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What's good for America is bad for GM.
May 28, 2010 3:22 AM   Subscribe

How The U.S. Government Built, Then Killed The Safest Car Ever Built. Thirty-five years ago, the U.S. government built a fleet of cars that were safer than anything on the road. Twenty-five years ago, the government shredded them in secret.
posted by rodgerd (95 comments total) 17 users marked this as a favorite

 
i don't know ... looks like a bunch of pacers to me.
posted by lester's sock puppet at 3:37 AM on May 28, 2010


Did it run on water?
posted by pracowity at 3:44 AM on May 28, 2010 [3 favorites]


Oh great, another reason to be angry at Republicans. Thanks Reagan, hyuck!
posted by JHarris at 3:44 AM on May 28, 2010 [3 favorites]


How The U.S. Government Built, Then Killed The Safest Ugliest Car Ever Built.
posted by fixedgear at 3:52 AM on May 28, 2010


America: A bunch of crash test dummies
posted by twoleftfeet at 3:57 AM on May 28, 2010


Oh mama mia, mama mia, mama mia let me go
Beelzebub has the devil put aside for me
for me
for me
for meeeeeeeeee
posted by bwg at 4:05 AM on May 28, 2010


Preventing auto death is socialism.
posted by DU at 4:11 AM on May 28, 2010 [3 favorites]


I read this earlier over at Jalopnik and it just pissed me off all over again about the stupidity of the American automobile manufacturers over the years.

(... as an aside, looking at the car, it reminded me of growing up in the late 1970s early 1980s and wondering why every car on the road was such an incredibly, pointlessly ugly piece of shit. I remember sitting down on a bench waiting for the bus and just watching every single car on the road pass by and thinking: ugly. ugly. ugly. uh... pretty ugly. ugly. ugly. hm, Rx-7. ugly. ugly.)
posted by Auden at 4:18 AM on May 28, 2010 [9 favorites]


""I don't think that RSV had much influence in its time," says Friedman. "It is a precursor of the performance we're going to see in the future."

ya know, i think that statement is a bunch of crap. a couple of years ago my hyundai elantra broadsided a large suv while i was going 40 mph. the worst injury resulting from the accident: a broken finger because my kid had his hand on the panel where the airbag was. also, they (insurance, that is) fixed the car, and i drove it for 4 more years.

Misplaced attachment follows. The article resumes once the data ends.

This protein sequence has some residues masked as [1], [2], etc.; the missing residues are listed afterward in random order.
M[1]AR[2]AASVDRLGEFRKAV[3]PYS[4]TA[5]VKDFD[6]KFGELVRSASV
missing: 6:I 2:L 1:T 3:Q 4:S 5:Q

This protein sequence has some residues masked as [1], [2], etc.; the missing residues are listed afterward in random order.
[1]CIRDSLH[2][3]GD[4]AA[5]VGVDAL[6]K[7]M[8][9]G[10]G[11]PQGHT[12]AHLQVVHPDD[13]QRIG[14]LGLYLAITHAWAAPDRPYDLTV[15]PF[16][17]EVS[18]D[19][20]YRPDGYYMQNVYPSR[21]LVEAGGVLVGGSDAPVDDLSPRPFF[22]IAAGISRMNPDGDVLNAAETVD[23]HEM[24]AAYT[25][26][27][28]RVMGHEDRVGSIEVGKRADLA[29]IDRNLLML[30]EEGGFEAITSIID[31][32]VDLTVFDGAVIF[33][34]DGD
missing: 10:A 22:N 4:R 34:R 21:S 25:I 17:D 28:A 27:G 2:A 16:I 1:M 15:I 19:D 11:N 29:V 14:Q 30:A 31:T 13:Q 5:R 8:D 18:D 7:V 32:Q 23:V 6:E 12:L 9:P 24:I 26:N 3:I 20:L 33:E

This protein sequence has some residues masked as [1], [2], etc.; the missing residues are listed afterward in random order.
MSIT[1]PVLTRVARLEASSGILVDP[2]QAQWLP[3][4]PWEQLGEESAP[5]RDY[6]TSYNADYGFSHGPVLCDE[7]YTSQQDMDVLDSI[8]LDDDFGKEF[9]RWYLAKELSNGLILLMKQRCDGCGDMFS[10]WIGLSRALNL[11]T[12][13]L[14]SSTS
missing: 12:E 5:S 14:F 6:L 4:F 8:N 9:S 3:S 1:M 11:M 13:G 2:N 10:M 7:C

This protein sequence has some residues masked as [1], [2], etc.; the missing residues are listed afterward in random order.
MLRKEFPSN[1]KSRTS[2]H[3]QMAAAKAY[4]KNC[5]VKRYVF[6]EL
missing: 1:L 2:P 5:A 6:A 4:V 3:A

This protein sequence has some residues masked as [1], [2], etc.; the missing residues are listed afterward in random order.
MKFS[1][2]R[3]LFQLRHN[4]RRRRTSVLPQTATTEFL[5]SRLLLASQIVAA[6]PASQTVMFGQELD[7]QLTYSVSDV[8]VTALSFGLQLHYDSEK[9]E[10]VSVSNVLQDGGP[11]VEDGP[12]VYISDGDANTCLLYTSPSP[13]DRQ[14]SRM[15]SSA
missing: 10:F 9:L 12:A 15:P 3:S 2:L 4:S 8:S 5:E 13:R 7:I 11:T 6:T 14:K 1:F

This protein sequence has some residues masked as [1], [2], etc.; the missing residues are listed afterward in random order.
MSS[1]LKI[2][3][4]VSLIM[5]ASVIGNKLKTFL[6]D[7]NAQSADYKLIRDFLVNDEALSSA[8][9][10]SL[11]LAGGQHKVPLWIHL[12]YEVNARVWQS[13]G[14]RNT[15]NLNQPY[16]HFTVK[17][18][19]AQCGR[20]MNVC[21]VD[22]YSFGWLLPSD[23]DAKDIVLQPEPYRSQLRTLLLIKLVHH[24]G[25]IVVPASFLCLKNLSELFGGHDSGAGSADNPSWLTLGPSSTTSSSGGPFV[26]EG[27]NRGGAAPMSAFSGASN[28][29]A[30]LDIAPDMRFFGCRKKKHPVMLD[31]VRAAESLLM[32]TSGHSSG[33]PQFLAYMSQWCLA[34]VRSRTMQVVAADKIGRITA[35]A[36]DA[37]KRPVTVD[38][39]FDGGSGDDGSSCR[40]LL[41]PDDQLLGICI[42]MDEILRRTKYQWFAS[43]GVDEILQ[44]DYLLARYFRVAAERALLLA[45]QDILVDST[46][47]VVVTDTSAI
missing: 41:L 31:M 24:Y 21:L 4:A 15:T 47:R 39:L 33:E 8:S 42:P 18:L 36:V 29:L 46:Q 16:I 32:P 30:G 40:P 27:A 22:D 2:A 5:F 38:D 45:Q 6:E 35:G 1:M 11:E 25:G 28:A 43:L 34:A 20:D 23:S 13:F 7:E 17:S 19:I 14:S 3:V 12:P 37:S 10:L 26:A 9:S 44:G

and then there's this i seem to recall that the analysis was that the driver of the bel-air would be dead ... and the driver of the malibu would walk away.
posted by lester's sock puppet at 4:27 AM on May 28, 2010


whoops--the video from that old post has been taken down from youtube. still available here.

so i think these cars did exactly what they were supposed to: push the standards higher.
posted by lester's sock puppet at 4:30 AM on May 28, 2010


How The U.S. Government Built, Then Killed The Safest Ugliest Car Ever Built.

It's certainly wonky, but is it really ugly? It's like a purified essence of 70s auto design.
posted by delmoi at 4:35 AM on May 28, 2010


Safe cars.... An oxymoron, at any speed.
posted by kaibutsu at 4:37 AM on May 28, 2010


"Roof-mounted periscopes"? The hell?
posted by Halloween Jack at 4:43 AM on May 28, 2010


"Roof-mounted periscopes"? The hell?

Well where else would you mount them?!
posted by knapah at 4:57 AM on May 28, 2010 [27 favorites]


i got no problem with the way the car looks. but then, i'm also a fan of earth shoes.
posted by msconduct at 5:00 AM on May 28, 2010 [2 favorites]


Related: Who Killed the Electric Car?
posted by zardoz at 5:03 AM on May 28, 2010


i got no problem with the way the car looks. but then, i'm also a fan of earth shoes.

Yeah, but EarthShoes is still in business.
posted by Benny Andajetz at 5:04 AM on May 28, 2010 [1 favorite]


I apologize if I'm playing devil's advocate, but...

First - I hate the Reagan administration as much as the next half-intelligent individual, but in this instance, they had just "invested" a heavy sum of money in Chrysler, so their termination of the research program was fiscally driven. Why invest more money in something that won't help them back into the black as quick as possible? At that point, we were 2 nights into a capitalist-binge, so profits were the focus.

Second - Regarding the destruction of the vehicles, I will reserve opinion on the matter if the author of the article can prove the Smithsonian had interest. Basically, 90% of concept cars after making their appearance at some showcase (admittedly, this is my personal estimate, but I do know that it is most of the few that even make it past the drafting table), the rest end up in museums. If there were museums that were interested, let the rowr/snark begin. In this article, it's hearsay.
posted by Bathtub Bobsled at 5:04 AM on May 28, 2010


The above should have read "...90% of concept cars are destroyed after making their appearance..."